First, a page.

Rainbow candy, rainbow leis, and of course rainbow masks are just some of the goodies given out at the Champaign-Urbana Pride Fest on Saturday. Champaign resident, Cindy McKendall watched the parade and attended the following events at the Pride Vendor Fair as well.
McKendall remembers her earlier years encountering pride events.
“I’ve been to pride in Chicago, and I’ve seen a pride parade in Toronto and I happened on one when I was in San Francisco in the ’90s. It is much more family-friendly here,” she said.
Noticing a stark distinction between now and the way pride was perceived back in the ’80s, McKendall recalled, “I didn’t really know anybody who was out in high school. Once I got to college, I started meeting people who were coming out. In fact, one of my best friends came out summer of 1993 to me. The whole notion of people being out and proud was really not there back then.”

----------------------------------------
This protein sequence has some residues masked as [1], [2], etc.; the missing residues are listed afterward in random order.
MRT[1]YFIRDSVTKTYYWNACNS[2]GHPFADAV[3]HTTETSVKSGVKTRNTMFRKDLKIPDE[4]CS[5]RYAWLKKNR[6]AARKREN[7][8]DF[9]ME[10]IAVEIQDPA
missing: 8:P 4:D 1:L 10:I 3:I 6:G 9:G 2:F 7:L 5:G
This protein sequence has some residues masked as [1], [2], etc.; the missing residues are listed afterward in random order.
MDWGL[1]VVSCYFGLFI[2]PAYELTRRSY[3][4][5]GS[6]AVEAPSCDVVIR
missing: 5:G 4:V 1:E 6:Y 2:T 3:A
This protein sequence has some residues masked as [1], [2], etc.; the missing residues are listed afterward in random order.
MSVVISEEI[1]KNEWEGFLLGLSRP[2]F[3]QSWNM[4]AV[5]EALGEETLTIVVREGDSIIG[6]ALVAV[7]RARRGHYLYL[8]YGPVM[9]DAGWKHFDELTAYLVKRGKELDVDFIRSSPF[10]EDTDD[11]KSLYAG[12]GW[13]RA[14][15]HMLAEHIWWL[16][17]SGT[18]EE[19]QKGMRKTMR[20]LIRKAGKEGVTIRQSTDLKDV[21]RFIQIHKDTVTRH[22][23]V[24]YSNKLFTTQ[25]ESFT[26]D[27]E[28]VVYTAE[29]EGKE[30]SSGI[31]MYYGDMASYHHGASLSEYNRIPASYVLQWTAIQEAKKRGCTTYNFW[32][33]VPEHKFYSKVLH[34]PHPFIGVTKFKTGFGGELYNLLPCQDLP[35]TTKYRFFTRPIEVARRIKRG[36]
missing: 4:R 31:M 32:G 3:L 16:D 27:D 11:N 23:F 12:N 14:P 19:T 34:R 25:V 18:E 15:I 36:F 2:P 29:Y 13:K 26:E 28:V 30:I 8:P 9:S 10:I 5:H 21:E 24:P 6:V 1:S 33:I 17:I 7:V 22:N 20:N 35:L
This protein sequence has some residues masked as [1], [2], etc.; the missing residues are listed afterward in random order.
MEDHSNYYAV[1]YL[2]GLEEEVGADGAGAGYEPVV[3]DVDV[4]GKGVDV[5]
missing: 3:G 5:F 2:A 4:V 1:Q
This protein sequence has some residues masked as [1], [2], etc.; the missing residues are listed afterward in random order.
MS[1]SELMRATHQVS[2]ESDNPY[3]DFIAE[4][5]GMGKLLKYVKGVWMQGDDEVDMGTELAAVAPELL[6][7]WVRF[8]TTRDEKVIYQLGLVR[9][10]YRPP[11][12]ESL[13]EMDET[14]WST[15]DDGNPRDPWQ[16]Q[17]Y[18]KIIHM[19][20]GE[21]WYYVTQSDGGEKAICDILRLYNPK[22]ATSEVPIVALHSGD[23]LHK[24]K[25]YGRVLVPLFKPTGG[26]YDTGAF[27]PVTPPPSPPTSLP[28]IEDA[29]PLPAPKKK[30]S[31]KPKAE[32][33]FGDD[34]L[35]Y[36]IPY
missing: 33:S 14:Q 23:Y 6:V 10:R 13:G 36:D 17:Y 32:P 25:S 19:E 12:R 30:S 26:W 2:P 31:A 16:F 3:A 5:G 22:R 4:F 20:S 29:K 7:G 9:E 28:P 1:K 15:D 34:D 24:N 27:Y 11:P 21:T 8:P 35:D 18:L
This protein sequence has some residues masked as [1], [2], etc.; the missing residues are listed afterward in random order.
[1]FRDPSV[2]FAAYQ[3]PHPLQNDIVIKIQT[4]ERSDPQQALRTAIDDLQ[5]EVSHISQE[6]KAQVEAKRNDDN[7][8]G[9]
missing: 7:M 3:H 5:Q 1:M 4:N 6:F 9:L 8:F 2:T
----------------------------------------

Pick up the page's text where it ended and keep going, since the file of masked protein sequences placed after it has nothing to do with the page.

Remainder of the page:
A celebration of inclusion, the pride parade and subsequent events look very different this year from how they have in the past.
“I don’t mind it because I have kids and I’ve been taking them to pride parades since they were little, but it is a little bit different than it used to be,” McKendall continued, “I saw someone carrying a sign and this is so true that the first pride was a riot, so the fact that it’s a thing for the families to do on a nice Saturday afternoon is very different.”
Saturday afternoon was not the only time for participation. All week long, the campus and CU community alike have held events leading up to Pride Fest. From auctions to workshops to clothing swaps, the weekend drew to a close, finishing with a drag show, a hike and a closing party at Nola’s Rock Bar. Acting as parade Grand Marshall this year was public health administrator Julie Pryde. The vendor fair included performances by Peach of the Midwest Carrington, DJ Silkee, Anika Emily as well as many others.
Photo by Maddy Chemers